A dizzying array of elements are involved in creating a movie poster -- everything from contractual requirements dictating the size of the stars' names to psychological studies on which colors and fonts produce which emotions in viewers. But Ron Henriques at Latino Review suggests there might be more to it. In a very amusing article -- or an infuriating one, depending on how seriously you take it -- he shows multiple examples of what he considers racist "rules" in the way minorities are shown in posters.

For example, Henriques says it's only OK for a minority (he's mostly talking about African Americans) to brandish a gun in a movie poster if they're cops, secret agents, or FBI. What's more, he says, the posters tend to make it clear that the person is in law enforcement, either through costume elements or in the text on the poster, lest observers think he's a criminal. (White people, he implies, are allowed to hold guns on posters without being identified as cops.) "Perhaps this will change in time if the powers that be will get over their fears that minorities brandishing weapons on a simple movie poster is going to make their kids go postal," Henriques writes, making it hard to tell whether he's exaggerating for the sake of humor or whether he really believes that that's what movie marketers believe.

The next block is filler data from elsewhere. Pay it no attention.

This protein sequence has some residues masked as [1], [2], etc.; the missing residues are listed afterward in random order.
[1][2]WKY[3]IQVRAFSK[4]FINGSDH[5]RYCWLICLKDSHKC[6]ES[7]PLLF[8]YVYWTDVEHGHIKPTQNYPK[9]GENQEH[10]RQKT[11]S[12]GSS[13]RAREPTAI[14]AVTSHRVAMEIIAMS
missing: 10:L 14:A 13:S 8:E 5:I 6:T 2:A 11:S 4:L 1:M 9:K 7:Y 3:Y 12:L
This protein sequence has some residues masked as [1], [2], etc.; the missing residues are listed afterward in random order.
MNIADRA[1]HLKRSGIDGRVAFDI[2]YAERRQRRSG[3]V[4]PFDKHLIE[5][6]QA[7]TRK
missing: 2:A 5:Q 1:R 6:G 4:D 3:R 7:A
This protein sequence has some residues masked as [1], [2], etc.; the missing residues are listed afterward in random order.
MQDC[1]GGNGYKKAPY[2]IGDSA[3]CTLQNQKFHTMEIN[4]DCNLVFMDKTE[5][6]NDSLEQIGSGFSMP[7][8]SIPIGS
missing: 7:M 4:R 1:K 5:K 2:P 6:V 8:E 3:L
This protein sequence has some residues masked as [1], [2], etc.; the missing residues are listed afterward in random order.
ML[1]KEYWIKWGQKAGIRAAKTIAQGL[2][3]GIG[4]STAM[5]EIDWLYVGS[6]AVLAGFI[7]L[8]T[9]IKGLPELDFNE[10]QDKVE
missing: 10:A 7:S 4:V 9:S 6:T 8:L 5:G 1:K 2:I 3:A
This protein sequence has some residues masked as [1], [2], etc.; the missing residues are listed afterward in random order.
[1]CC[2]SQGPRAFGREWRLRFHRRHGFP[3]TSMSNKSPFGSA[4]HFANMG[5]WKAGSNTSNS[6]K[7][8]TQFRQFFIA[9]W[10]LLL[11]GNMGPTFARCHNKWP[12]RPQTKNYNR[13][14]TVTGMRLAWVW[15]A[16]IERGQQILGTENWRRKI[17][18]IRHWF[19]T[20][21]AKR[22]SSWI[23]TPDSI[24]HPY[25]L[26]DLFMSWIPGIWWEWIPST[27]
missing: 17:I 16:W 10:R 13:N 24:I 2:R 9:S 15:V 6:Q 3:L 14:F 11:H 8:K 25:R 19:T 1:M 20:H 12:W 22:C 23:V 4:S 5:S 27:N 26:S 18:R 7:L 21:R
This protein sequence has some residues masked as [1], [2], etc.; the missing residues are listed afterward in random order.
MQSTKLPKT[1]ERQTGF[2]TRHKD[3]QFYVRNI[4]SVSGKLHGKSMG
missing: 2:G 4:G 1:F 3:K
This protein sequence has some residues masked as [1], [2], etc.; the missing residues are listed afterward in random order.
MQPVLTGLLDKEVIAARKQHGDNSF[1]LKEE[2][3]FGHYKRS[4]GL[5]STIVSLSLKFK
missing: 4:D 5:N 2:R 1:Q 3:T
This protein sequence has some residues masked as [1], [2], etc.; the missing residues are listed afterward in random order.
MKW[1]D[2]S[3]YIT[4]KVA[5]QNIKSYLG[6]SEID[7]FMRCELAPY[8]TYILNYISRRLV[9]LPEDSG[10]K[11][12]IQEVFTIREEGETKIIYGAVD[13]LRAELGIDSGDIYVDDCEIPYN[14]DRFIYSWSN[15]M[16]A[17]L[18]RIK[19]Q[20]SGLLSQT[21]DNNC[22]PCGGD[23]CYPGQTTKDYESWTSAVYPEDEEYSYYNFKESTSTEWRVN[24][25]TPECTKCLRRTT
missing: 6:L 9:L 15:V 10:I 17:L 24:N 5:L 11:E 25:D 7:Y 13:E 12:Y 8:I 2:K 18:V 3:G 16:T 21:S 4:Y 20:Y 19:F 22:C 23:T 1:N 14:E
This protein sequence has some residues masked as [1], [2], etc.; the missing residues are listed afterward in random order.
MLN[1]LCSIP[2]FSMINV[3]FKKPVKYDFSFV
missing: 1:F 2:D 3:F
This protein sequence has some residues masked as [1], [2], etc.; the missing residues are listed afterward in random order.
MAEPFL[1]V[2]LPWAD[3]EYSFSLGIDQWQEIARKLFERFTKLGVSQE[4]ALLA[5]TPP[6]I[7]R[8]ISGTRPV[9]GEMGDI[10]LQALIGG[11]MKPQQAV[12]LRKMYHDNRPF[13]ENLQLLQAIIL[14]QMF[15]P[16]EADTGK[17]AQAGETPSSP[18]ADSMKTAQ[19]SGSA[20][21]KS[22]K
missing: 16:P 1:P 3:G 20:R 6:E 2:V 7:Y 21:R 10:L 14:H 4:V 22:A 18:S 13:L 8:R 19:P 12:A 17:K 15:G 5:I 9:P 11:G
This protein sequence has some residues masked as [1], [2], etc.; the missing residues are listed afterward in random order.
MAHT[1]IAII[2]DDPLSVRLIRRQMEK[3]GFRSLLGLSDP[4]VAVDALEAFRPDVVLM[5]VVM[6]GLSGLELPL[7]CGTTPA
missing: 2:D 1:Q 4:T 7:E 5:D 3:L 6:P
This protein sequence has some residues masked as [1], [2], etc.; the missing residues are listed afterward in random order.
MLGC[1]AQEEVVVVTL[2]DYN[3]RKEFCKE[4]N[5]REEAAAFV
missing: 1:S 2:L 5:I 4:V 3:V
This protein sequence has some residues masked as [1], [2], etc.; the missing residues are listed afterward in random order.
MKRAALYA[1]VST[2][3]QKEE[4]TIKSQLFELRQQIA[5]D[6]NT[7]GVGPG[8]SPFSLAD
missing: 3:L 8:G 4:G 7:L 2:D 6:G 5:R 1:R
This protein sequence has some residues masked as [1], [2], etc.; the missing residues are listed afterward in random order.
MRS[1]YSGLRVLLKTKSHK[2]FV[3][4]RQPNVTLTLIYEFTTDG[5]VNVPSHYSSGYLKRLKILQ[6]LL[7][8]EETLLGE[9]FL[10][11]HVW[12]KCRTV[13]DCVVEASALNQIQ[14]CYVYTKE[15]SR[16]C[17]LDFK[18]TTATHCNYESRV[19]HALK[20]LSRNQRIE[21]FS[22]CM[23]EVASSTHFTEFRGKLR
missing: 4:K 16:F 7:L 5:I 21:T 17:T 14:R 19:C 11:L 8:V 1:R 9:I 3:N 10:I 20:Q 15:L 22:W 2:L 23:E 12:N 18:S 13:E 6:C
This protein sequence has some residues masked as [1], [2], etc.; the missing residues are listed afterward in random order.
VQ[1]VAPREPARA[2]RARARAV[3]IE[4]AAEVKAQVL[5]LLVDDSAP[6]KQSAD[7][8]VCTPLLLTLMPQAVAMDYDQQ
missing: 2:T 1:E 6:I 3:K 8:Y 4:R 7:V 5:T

Another of his observations: Minorities brandishing weapons often have their faces partially obscured from the poster. He shows American Gangster, Smokin' Aces, and Matrix Reloaded as examples; in each case, the black actors' faces are cut off just above the nose. But in fairness, so are the white actors' faces.